Methods of Identifying Valuable Grassland Sites

In several countries grassland fungi have been proposed as indicators of valuable grassland localities. Rald (1985) suggested that the number of Hygrocybe species (including Camarophyllus) found in a locality was a good indicator of the myco-logical importance of the locality: localities with 17 species or more were of national importance, and sites with fewer species were of local, regional or no importance (Table 2). Rald and Boertmann (1989) found that 12 Danish localities qualified as being of national importance. Ten years later the number had increased to 35, due to extensive field work (Vesterholt et al., 1999), while 12 Danish grassland localities with 22 Hygrocybe species or more were considered as being of international importance following Rald (1985).

The exact habitat requirements of most grassland fungi are still poorly understood (Chapter 14), but it is broadly accepted that some grassland species are better indicators of valuable grassland localities than others. Such good indicators are typically rare and restricted to localities with high species diversity. Some of the grassland species seem to occur only in old grasslands with a long continuity, e.g. Entoloma anatinum, E. longistriatum, E. mougeotii, Hygrocybe intermedia, H. citrinovirens, H. ovina, H. aurantiosplendens and H. ingrata (McHugh et al., 2001; Vesterholt, 2002; Newton et al., 2003). On the other hand, some rare species, e.g. Entoloma formosum, E. hispidulum, E. xanthochroum, Hygrocybe sub-papillata, H. glutinipes, H. vitellina and H. spadicea are also found in grasslands with a shorter continuity. Based on such experiences, Jordal and Gaarder (1993) proposed a classification system, where an individual indicator value was assigned to each grassland species, from 0 to 8 points, so that the value of a locality was calculated by summing the value assigned to each of the species found in the locality. The system includes several groups of fungi, and it is therefore more broadly applicable than the systems based only on Hygrocybe species, which is important since grasslands are sometimes richer in Entoloma than in Hygrocybe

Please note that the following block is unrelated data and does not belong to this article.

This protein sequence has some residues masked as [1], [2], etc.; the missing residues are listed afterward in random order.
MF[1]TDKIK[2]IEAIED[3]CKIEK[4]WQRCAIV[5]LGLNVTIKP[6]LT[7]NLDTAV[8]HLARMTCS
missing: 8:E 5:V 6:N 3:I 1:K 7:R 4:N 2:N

Table 2 Erik Raids system for classification of dry grassland localities, amended by Vesterholt et al. (1999)

Of limited importance 1-3 Hygrocybe species

Of local importance 4-8 Hygrocybe species

Of regional importance 9-16 Hygrocybe species

Of national importance 17-21 Hygrocybe species

Of international importance > 22 Hygrocybe species species (Newton et al., 2003). A similar system has been suggested by McHugh et al. (2001) for Irish grassland fungi where each species is given an indicator value on a scale from 1 to 4 points.

Grassland fungi do not fruit in abundance every year, and some species fruit after intervals of several years. This is especially the case with many Entoloma species that fruit mainly in the summer. Thus, it is necessary to visit a locality several times, and preferably at least once in a very good season, to assess the real value of a locality. Accordingly, Rald's (1985) method of classifying a site after a single visit is not recommended.

3.2 Saproxylic Fungi

Saproxylic fungi constitute a highly diverse group, comprising thousands of species in Europe (Chapter 11). Well-known, species-rich groups include poly-pores and corticoid basidiomycetes, but also agarics and pyrenomycetes and many others. Unlike grassland fungi, saproxylic fungi are associated with naturally relatively short-lived resources that are spatially restricted. Therefore, individual mycelia are usually short-lived (<100 years, often much less), good dispersal ability being paramount for survival in the long run. Some, e.g. cord-and rhizomorph-forming basidiomycetes, may however become very old and large (e.g. Ferguson et al., 2003; Chapter 1). Under natural conditions dead-wood habitats are common. Thus, dispersal over relatively short distances (1-1,000 m) is more important than over longer distances. Nevertheless, spores of several saproxylic species have been shown to be able to germinate after travelling hundreds or even thousands of kilometres from their source (Vilgalys and Sun, 1994; Hallenberg and Kuffer, 2001).

Little is known of population densities of wood decay fungi. The few studies conducted so far have demonstrated that the number of mycelia in unit-restricted fungi is often higher than expected from the distribution of sporocarps. Thus, single pieces of dead wood are commonly inhabited by several individuals of the same species (Boddy and Rayner, 1983; Hendry et al., 1998; Kauserud and Schumacher, 2002, 2003). Also, most living trees host saproxylic fungi resting latently, waiting for appropriate conditions for active growth (Chapter 11). Population density is therefore underestimated by sporocarp surveys. On the other hand, dead-wood communities are often very species rich pointing to a high level of niche differentiation (Heilmann-Clausen et al., 2005).

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